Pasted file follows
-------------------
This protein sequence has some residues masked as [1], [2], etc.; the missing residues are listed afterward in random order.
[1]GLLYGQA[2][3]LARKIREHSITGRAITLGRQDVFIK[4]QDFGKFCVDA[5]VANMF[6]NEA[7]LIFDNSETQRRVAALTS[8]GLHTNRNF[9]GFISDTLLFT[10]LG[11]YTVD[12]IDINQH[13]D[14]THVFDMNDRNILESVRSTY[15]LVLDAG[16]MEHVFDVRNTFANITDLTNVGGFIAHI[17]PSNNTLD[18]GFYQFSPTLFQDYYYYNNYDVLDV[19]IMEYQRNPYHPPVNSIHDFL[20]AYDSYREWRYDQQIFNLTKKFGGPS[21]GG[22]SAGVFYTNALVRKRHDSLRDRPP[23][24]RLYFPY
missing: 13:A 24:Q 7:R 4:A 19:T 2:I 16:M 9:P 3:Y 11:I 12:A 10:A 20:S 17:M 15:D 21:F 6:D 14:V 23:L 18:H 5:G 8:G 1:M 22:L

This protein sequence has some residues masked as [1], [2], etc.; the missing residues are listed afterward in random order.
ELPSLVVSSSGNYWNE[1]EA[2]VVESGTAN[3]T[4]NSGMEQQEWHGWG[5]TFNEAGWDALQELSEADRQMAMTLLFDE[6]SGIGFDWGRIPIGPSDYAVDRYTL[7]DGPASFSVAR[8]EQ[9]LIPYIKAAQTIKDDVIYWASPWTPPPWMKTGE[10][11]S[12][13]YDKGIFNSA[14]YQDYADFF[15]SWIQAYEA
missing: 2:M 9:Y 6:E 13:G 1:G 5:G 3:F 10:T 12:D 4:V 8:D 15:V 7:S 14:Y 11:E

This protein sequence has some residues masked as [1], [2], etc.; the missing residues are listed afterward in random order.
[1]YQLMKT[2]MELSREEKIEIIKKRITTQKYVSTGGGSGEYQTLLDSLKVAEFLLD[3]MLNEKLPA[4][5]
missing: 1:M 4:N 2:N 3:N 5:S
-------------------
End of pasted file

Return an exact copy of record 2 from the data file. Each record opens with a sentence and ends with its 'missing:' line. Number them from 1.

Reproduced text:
This protein sequence has some residues masked as [1], [2], etc.; the missing residues are listed afterward in random order.
ELPSLVVSSSGNYWNE[1]EA[2]VVESGTAN[3]T[4]NSGMEQQEWHGWG[5]TFNEAGWDALQELSEADRQMAMTLLFDE[6]SGIGFDWGRIPIGPSDYAVDRYTL[7]DGPASFSVAR[8]EQ[9]LIPYIKAAQTIKDDVIYWASPWTPPPWMKTGE[10][11]S[12][13]YDKGIFNSA[14]YQDYADFF[15]SWIQAYEA
missing: 2:M 9:Y 6:E 13:G 1:G 5:G 3:F 10:T 12:D 4:V 8:D 15:V 7:S 14:Y 11:E